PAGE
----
Director: Bruce McDonald
Starring: Tracy Wright, Molly Parker
Friendships can be complicated things and the longer they last, the more complicated they get. Bruce McDonald's film Trigger is about a decades long friendship picking up after a long period of estrangement. Its two protagonists fight and make up, open some wounds and heal others. Though the scope of the film is very small, it is such a well executed and engaging piece of work that it makes a big impact.
Trigger takes place over the course of several hours during which former bandmates Kat (Molly Parker) and Vic (Tracy Wright) reunite after ten years apart. In the film's prologue we see their on-stage break-up, fueled by the intensity of performing and the various substances in the systems of both women. In the present day Vic is a recovering addict who has found solace, if not exactly answers, in religion but still struggles mightily with her demons, and who has been working on some music that has plenty of people in the local scene excited. Kat, meanwhile, is a recovering alcoholic whose struggle to stay sober doesn't seem quite as intense (because, perhaps, she doesn't take being sober quite as seriously) and who seems outwardly more successful, but is still terribly insecure.
Things get off to a bad start when Kat is late for their meeting - she thinks she's only 15 minutes late, but she's actually 45 - but she and Vic slowly ease their way into a comfortable conversational space and after a bit of prodding, Kat is able to talk Vic into coming along to show with her. The two spend the rest of the night going from place to place, having long talks, saying the things that they've needed to say for a long time. As the film winds its way towards the conclusion, they (and the viewer) realize that while they may never be a band again, there's a need for each of them to have the other in her life.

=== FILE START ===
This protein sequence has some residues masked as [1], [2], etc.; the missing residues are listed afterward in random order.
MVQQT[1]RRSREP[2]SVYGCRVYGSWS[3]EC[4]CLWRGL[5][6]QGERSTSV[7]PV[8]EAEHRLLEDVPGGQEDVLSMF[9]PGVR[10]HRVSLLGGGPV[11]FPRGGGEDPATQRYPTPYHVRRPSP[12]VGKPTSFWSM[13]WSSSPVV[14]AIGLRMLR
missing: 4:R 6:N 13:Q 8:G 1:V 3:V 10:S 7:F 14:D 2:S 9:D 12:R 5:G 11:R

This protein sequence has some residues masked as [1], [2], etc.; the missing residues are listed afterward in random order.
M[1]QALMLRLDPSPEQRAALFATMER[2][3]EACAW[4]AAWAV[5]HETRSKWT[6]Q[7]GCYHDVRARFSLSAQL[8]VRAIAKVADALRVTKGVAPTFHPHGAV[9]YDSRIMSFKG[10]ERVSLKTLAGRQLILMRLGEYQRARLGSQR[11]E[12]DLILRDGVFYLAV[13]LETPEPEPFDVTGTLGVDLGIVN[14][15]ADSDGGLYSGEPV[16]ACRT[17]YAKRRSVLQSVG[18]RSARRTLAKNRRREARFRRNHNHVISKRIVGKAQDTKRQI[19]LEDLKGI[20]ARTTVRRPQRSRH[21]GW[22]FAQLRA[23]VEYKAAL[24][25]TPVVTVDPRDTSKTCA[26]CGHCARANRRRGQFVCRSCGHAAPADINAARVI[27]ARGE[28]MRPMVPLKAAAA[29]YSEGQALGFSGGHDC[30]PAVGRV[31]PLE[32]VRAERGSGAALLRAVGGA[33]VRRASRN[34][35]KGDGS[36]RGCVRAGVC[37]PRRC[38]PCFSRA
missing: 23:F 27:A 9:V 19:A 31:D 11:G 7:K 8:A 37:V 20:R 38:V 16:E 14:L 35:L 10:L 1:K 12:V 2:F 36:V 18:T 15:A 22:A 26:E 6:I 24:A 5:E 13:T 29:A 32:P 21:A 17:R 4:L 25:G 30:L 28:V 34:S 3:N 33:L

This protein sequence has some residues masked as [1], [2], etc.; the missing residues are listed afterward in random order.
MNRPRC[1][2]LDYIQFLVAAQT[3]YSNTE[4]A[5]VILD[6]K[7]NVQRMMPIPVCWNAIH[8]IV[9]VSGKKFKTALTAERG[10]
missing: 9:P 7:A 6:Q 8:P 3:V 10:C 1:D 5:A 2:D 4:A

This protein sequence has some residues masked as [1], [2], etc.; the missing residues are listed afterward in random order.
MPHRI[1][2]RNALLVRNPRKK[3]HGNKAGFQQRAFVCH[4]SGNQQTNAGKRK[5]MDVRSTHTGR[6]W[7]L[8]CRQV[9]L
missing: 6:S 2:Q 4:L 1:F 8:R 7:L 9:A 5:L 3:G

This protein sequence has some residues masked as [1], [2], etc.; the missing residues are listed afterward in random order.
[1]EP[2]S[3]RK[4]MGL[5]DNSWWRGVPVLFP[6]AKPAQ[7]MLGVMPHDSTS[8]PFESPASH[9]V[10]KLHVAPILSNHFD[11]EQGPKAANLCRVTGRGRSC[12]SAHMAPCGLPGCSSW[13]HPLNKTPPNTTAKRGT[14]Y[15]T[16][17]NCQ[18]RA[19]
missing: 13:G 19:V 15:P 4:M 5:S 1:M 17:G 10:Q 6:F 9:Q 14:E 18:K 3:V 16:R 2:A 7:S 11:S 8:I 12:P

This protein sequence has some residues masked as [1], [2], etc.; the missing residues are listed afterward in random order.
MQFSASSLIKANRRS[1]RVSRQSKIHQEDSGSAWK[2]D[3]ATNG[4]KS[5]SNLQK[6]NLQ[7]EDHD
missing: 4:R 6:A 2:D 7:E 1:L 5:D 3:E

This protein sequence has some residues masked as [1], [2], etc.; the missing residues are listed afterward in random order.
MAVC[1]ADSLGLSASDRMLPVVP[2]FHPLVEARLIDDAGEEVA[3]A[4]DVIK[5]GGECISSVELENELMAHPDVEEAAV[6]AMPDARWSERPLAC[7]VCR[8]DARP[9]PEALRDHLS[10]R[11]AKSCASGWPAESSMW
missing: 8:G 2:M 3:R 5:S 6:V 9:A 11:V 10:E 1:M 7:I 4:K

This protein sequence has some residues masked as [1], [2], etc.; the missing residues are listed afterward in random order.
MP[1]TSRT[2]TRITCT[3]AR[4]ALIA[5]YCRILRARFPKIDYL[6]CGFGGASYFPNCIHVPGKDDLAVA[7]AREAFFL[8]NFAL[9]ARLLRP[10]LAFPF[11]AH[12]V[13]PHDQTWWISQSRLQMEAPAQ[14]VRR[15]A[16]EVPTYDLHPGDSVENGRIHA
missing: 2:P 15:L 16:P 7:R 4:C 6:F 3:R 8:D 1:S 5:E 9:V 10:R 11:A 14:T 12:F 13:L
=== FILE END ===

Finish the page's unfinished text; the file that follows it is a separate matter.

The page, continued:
Trigger was originally conceived as a sequel to McDonald's 1996 film Hard Core Logo and was eventually re-written to change the two protagonists from men to women and ended up being rushed into production following Wright's diagnosis with pancreatic cancer (Wright passed away in June of 2010, 3 months before the film's debut at TIFF). It's a dialogue heavy film with a very intimate feel, though viewers expecting something more in line with McDonald's previous music related films may be disappointed by the lack of performance scenes. Kat and Vic do end up getting on stage in one scene to sing Trigger's signature song, but it's ultimately not that kind of film. It's not about the rush of performance or about stardom; it's about the afterglow of success, about what remains once the spotlight is extinguished.
As Vic and Kat, Wright and Parker essentially go from one long dialogue scene to another, each getting plenty of opportunity to expand the viewer's knowledge of their respective characters. Vic comes across as a strong person who has conquered her addictions (to the extent that an addiction can truly be conquered) but is reticent about her music because for her the music scene is so tightly entwined with her demons that she's afraid to go through the door. Kat, meanwhile and despite her success, comes across as desperate for approval and validation, and carries herself as if she perpetually feels like the outsider. Both performances are incredibly engaging (Wright, in particular, gives a very lived-in, heartbreaking performance) and though the film is essentially just two people talking, the characters are so interesting that it becomes riveting. I've seen a number of McDonald's films, but this one is definitely my favourite.